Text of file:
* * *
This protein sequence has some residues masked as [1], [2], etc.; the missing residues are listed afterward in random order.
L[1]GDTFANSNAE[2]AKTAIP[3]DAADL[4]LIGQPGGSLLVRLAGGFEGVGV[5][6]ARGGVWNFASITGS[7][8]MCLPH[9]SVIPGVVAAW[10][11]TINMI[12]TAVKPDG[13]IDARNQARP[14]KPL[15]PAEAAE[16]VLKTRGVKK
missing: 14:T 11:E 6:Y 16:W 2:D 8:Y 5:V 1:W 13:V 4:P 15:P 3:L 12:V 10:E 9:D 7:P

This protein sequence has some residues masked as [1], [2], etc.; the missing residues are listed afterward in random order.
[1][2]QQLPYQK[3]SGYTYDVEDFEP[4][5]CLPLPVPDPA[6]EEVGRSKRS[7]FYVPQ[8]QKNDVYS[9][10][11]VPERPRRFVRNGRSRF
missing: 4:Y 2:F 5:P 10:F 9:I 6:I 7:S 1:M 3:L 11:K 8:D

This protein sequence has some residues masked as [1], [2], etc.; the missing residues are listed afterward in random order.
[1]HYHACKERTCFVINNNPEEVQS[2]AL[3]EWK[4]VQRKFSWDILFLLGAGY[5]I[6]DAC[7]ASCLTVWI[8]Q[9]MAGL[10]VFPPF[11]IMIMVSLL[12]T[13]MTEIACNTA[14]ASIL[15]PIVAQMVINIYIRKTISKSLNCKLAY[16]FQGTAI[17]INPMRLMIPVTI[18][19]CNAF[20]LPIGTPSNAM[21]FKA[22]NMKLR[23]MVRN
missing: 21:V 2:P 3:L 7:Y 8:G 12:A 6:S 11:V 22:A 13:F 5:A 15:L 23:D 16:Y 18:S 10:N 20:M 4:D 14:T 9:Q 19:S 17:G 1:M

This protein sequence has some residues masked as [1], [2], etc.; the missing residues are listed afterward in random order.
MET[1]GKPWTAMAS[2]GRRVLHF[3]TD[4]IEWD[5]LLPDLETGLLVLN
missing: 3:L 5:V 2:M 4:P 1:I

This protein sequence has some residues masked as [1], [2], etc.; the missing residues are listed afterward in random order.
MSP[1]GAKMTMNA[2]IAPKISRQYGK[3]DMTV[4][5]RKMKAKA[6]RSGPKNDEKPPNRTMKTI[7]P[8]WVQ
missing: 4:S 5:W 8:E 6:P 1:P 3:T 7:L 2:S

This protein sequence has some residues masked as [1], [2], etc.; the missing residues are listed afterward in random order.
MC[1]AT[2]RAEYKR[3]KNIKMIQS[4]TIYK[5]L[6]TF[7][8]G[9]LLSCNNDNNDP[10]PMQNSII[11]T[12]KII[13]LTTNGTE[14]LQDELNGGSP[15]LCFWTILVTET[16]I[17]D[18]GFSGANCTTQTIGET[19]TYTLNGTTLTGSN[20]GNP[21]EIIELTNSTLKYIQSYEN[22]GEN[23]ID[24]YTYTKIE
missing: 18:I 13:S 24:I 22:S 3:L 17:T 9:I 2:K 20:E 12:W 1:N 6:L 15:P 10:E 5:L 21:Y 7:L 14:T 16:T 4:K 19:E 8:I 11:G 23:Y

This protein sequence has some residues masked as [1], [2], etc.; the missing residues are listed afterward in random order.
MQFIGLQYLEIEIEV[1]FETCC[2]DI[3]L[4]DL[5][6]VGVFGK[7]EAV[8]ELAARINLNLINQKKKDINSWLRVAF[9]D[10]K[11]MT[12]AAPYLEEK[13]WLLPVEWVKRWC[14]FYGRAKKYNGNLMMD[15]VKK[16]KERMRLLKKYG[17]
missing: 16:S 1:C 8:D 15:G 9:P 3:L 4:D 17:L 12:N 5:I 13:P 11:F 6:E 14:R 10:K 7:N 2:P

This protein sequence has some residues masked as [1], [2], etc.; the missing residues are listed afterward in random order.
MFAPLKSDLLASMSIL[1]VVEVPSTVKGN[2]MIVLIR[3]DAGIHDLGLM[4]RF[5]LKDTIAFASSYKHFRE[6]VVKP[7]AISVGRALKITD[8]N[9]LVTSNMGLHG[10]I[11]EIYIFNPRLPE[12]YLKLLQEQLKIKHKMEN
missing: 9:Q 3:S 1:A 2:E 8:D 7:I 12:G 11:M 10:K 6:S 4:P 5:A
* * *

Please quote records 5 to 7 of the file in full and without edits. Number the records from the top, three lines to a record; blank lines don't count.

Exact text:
This protein sequence has some residues masked as [1], [2], etc.; the missing residues are listed afterward in random order.
MSP[1]GAKMTMNA[2]IAPKISRQYGK[3]DMTV[4][5]RKMKAKA[6]RSGPKNDEKPPNRTMKTI[7]P[8]WVQ
missing: 4:S 5:W 8:E 6:P 1:P 3:T 7:L 2:S

This protein sequence has some residues masked as [1], [2], etc.; the missing residues are listed afterward in random order.
MC[1]AT[2]RAEYKR[3]KNIKMIQS[4]TIYK[5]L[6]TF[7][8]G[9]LLSCNNDNNDP[10]PMQNSII[11]T[12]KII[13]LTTNGTE[14]LQDELNGGSP[15]LCFWTILVTET[16]I[17]D[18]GFSGANCTTQTIGET[19]TYTLNGTTLTGSN[20]GNP[21]EIIELTNSTLKYIQSYEN[22]GEN[23]ID[24]YTYTKIE
missing: 18:I 13:S 24:I 22:S 3:L 17:T 9:I 2:K 20:E 12:W 1:N 6:L 15:P 10:E 5:L 21:Y 7:L 14:T 16:T 4:K 19:E 8:I 11:G 23:Y

This protein sequence has some residues masked as [1], [2], etc.; the missing residues are listed afterward in random order.
MQFIGLQYLEIEIEV[1]FETCC[2]DI[3]L[4]DL[5][6]VGVFGK[7]EAV[8]ELAARINLNLINQKKKDINSWLRVAF[9]D[10]K[11]MT[12]AAPYLEEK[13]WLLPVEWVKRWC[14]FYGRAKKYNGNLMMD[15]VKK[16]KERMRLLKKYG[17]
missing: 16:S 1:C 8:D 15:G 9:P 3:L 4:D 17:L 12:N 5:I 13:P 11:F 6:E 14:R 10:K 7:N 2:P